WebGPU is often perceived as a web graphics API that grants unified and fast access to GPUs by exposing cutting-edge hardware capabilities and enabling rendering and computation operations on a GPU, analogous to Direct3D 12, Metal, and Vulkan.
Exploring the current ecosystem
At the same time, Mozilla and Google recognized WebGPU's potential in platform-specific applications and separated WebGPU implementations from browsers, enabling standalone usage.
For Chrome, this materialized as Dawn, a C/C++ library that translates WebGPU calls into GPU driver commands. Dawn empowers C and C++ applications to use WebGPU natively, providing a portable and ergonomic GPU abstraction using browser vendor expertize.
As demonstrated in the blog post WebGPU: the cross-platform graphics API of tomorrow, porting a platform-specific WebGPU application to the web is straightforward. Emscripten, the C++ WebAssembly toolchain, already supports WebGPU, requiring only minimal modifications to port it to the web.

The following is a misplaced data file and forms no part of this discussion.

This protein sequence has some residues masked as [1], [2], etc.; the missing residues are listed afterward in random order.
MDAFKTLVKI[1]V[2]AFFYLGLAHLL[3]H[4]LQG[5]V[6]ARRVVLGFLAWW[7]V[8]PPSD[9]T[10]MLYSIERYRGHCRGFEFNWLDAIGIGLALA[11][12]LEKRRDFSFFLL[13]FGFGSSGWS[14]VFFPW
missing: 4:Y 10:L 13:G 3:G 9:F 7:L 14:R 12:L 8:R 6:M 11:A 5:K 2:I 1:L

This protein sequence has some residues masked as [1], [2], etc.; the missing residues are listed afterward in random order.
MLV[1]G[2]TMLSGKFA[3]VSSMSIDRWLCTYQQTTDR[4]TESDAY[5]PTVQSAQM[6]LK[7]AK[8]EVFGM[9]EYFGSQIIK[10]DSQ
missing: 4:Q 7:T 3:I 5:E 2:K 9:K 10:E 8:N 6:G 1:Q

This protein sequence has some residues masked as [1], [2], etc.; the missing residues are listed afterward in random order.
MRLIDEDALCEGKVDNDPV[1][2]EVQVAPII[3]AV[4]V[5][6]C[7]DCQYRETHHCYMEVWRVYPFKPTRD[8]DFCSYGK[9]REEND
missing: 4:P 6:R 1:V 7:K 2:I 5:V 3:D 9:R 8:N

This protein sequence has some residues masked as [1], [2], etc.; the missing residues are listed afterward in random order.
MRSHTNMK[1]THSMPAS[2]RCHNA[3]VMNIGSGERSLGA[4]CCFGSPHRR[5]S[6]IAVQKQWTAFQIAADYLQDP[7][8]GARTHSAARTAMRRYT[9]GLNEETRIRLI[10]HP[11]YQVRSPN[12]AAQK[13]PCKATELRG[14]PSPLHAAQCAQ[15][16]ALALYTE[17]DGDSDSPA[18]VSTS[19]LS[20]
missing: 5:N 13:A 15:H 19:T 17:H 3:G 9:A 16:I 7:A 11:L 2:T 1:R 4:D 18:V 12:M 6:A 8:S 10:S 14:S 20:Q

This establishes a parallel ecosystem between Rust and C++ as shown in the following diagram.
Your preferred programming language may actually already have bindings for WebGPU as engineers working on WebGPU implementations are also developing a common C header for WebGPU. This can be used to target Dawn, wgpu, and others, easing the creation of bindings for languages using C FFI.
The Chrome team is also considering using Dawn as the default rendering backend for all browser UI elements, including menus, toolbars, developer tools, and web content. This would eliminate the need for separate rendering implementations for each native API, simplifying the development process. This feature is currently in the experimental stage on macOS and Windows behind the